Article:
Rethinking Orcs: How to Add Dimension and Remove Racism from Your Campaign

Michael A Gold
9 min readJul 1, 2020

Wizards of the Coast has recently announced plans to rework how race functions mechanically in Dungeons & Dragons, removing racial stat changes and getting rid of the concept of evil races. This is an excellent step forward. The idea of evil races and the depiction of Orcs (not to mention Yuan-Ti, Goblins, and most other “monstrous” races) is lazy and problematic, built on euro-centric and racist tropes that have infected fantasy since the days of Tolkien and Howard.

Tolkien’s Orcs created a lasting and troubling trope in fantasy

I say that it’s lazy because “evil Orcs want to hurt good people because they are evil” is an uncreative way to create conflict. GMs can do better. If you aren’t sure how to use Orcs in your game without making them a mindless evil horde, I may be able to help.

My goal here is to help GMs brainstorm ways to create interesting conflicts for their campaigns which don’t rely on racist tropes. By removing these tropes from your game, you have an opportunity to add depth and character to your campaign and create a more robust experience for everyone involved.

First, it’s important to figure out what Orcs are, and what role they play in fantasy settings. Orcs are usually depicted as a race of monstrous humanoids that threaten civilized settlements. They are depicted as brutish, unintelligent, and powerful fighters who attack as a horde. Orcs are an invention of Tolkien’s for the most part, and in his stories, they were corrupted copies of elves. They were also inherently evil. Some people have told me that Orcs actually exist in mythology, but the only example I could find was a creature in chivalric legends called an Orc, but which was a kind of sea-monster. Orcs are a foil to civilization, and provide a threat great enough to move players to action, but which are easy enough to handle in small groups. Orcs are also usually an early-game or red-herring threat. Orcs are sometimes being used or manipulated by the true villains, but are rarely the villain themselves.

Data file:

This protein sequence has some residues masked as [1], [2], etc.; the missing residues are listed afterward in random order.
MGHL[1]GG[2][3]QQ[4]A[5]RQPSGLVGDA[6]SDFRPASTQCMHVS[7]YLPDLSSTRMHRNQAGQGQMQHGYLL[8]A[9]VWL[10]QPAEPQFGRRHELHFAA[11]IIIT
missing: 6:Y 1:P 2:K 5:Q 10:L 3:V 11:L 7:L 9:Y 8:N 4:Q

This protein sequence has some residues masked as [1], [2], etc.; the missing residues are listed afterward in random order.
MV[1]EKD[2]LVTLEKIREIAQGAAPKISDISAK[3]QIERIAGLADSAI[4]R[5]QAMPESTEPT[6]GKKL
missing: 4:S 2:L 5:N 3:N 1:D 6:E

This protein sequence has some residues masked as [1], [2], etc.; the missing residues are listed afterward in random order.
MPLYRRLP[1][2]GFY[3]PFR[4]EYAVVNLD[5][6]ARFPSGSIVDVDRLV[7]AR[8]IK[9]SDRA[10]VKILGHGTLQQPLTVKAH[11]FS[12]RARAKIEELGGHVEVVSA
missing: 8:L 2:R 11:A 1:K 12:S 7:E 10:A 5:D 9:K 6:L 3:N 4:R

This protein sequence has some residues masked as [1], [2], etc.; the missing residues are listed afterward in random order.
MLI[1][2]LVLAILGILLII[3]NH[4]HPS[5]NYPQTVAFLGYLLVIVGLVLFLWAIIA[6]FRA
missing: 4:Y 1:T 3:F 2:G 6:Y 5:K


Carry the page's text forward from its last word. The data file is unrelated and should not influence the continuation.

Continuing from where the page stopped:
Michael A Gold

Michael writes about history, religion, and the Bible. He lives in Minneapolis with his wife and Netflix account.